October 6, 2011 |
BRUSSELS, Belgium - New U.S. Defense Secretary Leon E. Panetta warned NATO allies Wednesday that they should not rest on any laurels from the success of the ongoing military campaign in Libya and that a cash-strapped America cannot always foot the bill when the alliance falls short. The Libya operation that began in March revealed embarrassing gaps in European military abilities that were mostly filled by the United States, and shortfalls in such basic supplies as ammunition. "There are legitimate questions about whether, if present trends continue, NATO will again be able to sustain the kind of operations that we have seen in Libya and Afghanistan without the United States taking on even more of the burden," Panetta told the Brussels-based organization Carnegie Europe.
April 5, 2011
Friday's PhillyClout column appeared to attribute to Adam Taxin a quote, on a local website, accusing City Council candidate Malcolm Lazin of being a "Republican in name only. " Taxin's actual quote was this: "Also, I can't necessarily prove this, but I have a sneaking suspicion that Lazin is about as much a Republican as I am a Brussels sprout. "
June 25, 2010
A Vienna court backs American VIENNA - An Austrian judge sent a case involving allegations of police brutality by a black American to a higher court, saying the matter was too serious to be handled by her district court. After a day of testimony from both sides and an expert witness, Judge Margaretha Richter said the case needed to go to a provincial court. She said that based on the testimony, the undercover officer acted improperly in tackling 36-year-old Mike Brennan to the ground in a Vienna subway station on Feb. 11, 2009, severely injuring him. Police said they mistook Brennan for a drug dealer they were looking for. Brennan, a teacher at the Vienna International School, welcomed the judge's decision and remarks, saying they sent a message.
November 26, 2008
Last week's Inquirer Food section offered suggestions on wines for Thanksgiving and recipes for citrus roasted turkey, stuffed turkey breast, glazed brussels sprouts and pan gravy. Plus, read Craig LaBan's recipe for "The Incredible Barbecued Bird. " Go to and click on the Restaurants & Food link.
November 20, 2008
With a nod, a wink, and a flying foot jab, Jean-Claude Van Damme appears as Jean-Claude Van Damme in this meta-action pic, a smoothed-down satire in which the Muscles from Brussels finds himself back in his hometown - and in a hostage situation when he stumbles on a robbery in progress at a neighborhood post office. Van Damme's career in ruins (Steven Seagal, who has cut off his ponytail, is getting Van Damme's parts), and broke from fighting an ugly custody battle back in L.A., the moody Belgian is mistaken for the perpetrator of the heist.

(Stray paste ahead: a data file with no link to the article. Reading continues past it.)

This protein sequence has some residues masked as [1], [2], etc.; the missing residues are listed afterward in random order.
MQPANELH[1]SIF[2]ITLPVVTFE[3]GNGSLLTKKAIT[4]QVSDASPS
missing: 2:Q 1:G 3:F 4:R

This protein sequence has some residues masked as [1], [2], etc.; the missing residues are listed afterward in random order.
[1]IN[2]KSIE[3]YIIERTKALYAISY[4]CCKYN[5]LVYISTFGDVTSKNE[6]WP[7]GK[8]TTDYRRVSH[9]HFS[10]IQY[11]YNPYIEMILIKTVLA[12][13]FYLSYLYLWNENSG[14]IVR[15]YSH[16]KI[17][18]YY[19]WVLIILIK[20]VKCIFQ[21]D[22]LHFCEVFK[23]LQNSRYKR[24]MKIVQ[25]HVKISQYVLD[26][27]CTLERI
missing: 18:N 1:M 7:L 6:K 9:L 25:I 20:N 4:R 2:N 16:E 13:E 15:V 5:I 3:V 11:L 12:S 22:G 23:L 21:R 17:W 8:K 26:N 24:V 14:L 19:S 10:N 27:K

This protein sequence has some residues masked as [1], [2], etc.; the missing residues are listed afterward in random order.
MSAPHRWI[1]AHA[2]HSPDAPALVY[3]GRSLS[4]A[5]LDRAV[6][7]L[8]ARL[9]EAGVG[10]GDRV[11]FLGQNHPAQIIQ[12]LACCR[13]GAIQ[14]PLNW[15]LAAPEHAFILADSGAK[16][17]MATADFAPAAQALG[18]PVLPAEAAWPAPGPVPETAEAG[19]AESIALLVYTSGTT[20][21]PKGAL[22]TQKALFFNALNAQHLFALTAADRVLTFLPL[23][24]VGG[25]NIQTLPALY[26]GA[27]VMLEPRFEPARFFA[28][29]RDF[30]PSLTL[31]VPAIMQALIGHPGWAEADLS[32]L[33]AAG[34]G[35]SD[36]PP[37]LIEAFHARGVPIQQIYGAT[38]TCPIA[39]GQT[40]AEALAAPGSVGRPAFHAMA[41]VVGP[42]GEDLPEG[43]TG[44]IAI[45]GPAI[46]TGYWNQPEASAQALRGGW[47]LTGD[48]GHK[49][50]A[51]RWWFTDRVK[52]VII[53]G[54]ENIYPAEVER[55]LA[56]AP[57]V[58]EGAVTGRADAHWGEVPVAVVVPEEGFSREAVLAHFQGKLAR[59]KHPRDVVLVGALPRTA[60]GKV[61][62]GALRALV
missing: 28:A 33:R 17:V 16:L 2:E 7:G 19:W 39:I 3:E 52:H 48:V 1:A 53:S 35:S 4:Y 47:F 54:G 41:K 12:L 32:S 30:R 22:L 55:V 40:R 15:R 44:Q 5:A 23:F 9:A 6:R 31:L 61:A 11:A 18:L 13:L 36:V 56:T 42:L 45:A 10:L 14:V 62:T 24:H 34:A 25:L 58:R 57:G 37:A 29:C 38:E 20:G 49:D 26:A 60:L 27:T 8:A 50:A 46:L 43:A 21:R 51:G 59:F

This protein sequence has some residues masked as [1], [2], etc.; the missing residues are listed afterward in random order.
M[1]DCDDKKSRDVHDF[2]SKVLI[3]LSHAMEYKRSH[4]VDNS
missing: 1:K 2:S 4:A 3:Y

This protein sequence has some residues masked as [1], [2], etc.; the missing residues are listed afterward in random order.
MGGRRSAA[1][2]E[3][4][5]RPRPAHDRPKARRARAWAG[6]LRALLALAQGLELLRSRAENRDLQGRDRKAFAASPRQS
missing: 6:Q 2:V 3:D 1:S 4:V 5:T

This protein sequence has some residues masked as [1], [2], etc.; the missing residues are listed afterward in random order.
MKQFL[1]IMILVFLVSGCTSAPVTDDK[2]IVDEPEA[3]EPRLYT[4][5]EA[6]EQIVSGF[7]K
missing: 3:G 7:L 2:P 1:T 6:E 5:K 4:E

November 6, 2008
You can find sulfurous, ping-pong-ball-size brussels sprouts just about anytime. But it wasn't until a week or two ago that we started seeing our favorites from fall's new Lancaster County crop back in the markets - tight, heaping-teaspoon-size fellas that are reliably superior in flavor and texture. Slice them in half (lengthwise), brown them in butter, douse with sherry vinegar and a bit of olive oil and behold the brussels sprout at its finest - caramelized, sweet and nutty. - Rick Nichols A clever bird The tail of this sweet little songbird is a bottle opener, while its underbelly is ridged to handle twist-off tops.
August 15, 2008 |
Kurt D. Volker, the new American ambassador to NATO, has many things big and small on his mind these days: the Russian invasion of Georgia, the war in Afghanistan, and the fate of a quilt that hangs in the borough hall of Hatboro, Pa., U.S.A. Volker, a career foreign service officer and a native of the Montgomery County borough, took over as America's representative to NATO last month, just in time for the North Atlantic alliance to become engulfed in an explosive crisis unfolding in the former Soviet state of Georgia.
February 15, 2007 |
She was black. I'm white. She lived in the city. I'm from the suburbs. I didn't know her, and she didn't know me. Yet when she offered to drive me back to where I had left my car, I barely hesitated. And I had my 6-year-old daughter with me. This might sound like a teaser for Cold Case Files or a spot on the nightly news, but it had a happy ending. Trust me. We had wandered many blocks from our car in search of a Korean market, and finally landed in front of a small grocery store whose produce was displayed on the sidewalk.
May 22, 2005 |
Global chemical giant Rohm & Haas has its headquarters in Philadelphia, but the political deliberations it is most concerned about these days aren't happening at City Hall, or in Harrisburg, or even in Washington. They are happening here, in the capital of the European Union. EU officials are preparing to impose sweeping new chemical rules requiring the industry to prove that certain substances are safe, rather than wait for conclusive evidence that they are not. And Rohm & Haas will have no choice but to comply, because the company earns a quarter of its $7 billion in annual revenue selling products in Europe.
May 27, 2004 |
The symptom of a good concert at Amsterdam's venerable Concertgebouw, which has been one of the world's greatest halls since it opened in 1888, is not a standing ovation. "They do that for everybody," explained one veteran Dutch concertgoer as the audience rose at the end of the Philadelphia Orchestra's performance of Mahler's Symphony No. 1 on Sunday. One theory claims the concert hall's seats were so uncomfortable until recently that standing ovations were prompted by the audience's simple desire to stand.